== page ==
Non Dowel Joint Spacing for Low Volume Roads in Tropical Climate - A case study in Sri Lanka

Shrinkage and thermal stresses are the dominant contributors to develop tensile stresses in rigid pavements. As a result, cracks can be developed in pavement without vehicle loading. Providing lateral joints at appropriate spacing is one of the solutions to overcome the said stresses. Width of a joint will be wider at the time when curling and contraction strains are at the optimum strain. It is essential to consider daily temperature variation, shrinkage and curling together with the fatigue damage in determination of optimum joint spacing for concrete roads. Rigid pavements are usually exposed to solar radiation to a great extent and as a result thermal stresses are developed. This research propose a methodology to estimate the relevant deformation (width of the joint) of concrete due to its exposure to the solar radiation incorporate the temperature variation of the concrete slab by use of a 3D finite element model (FEM) approach. A laboratory scale slab was used to verify the results obtained from the FEM. Lateral deformations due to shrinkage effect were calculated according to the American Concrete Institute shrinkage model (ACI 209 R-92). Aggregate interlocking is an efficient load transfer mechanism for thin concrete pavements which are commonly used in rural roads. An experiment was carried out to find a relationship between crack width of the interlocking joint and load transfer efficiency (LTE). From the obtained results, it was observed that LTE decreases non-linearly with the increase of crack width. According to the study, joint spacing of thin rigid pavements can be provided even beyond the specified values of American Concrete Pavement Association (ACPA) to maintain 60% of LTE.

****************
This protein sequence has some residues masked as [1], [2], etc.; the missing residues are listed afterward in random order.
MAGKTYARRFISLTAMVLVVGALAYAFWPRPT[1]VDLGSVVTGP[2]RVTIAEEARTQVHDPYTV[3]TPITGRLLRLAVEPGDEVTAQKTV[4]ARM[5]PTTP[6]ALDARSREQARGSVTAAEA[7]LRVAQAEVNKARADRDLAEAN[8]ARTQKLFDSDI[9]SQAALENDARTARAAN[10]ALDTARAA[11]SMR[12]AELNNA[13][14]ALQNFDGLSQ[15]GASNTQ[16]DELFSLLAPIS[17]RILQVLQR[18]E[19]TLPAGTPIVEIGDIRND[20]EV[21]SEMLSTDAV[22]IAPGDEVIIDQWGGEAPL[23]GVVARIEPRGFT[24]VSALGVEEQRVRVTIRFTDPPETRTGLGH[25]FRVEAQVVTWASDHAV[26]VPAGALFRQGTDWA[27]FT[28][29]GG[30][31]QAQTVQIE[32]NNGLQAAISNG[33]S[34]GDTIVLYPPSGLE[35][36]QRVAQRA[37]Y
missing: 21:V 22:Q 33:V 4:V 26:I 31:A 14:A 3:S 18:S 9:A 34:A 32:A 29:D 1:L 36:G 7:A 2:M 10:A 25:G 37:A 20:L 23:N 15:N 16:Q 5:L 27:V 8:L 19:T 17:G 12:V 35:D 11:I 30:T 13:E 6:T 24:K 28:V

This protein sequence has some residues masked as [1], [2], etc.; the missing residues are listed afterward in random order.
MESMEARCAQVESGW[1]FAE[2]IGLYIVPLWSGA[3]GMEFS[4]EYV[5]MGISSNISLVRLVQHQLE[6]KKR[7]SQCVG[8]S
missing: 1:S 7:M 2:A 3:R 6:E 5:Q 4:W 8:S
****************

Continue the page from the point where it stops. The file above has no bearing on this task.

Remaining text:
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  • English

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  • Accession Number: 01518572
  • Record Type: Publication
  • Files: TRIS
  • Created Date: Mar 3 2014 9:51AM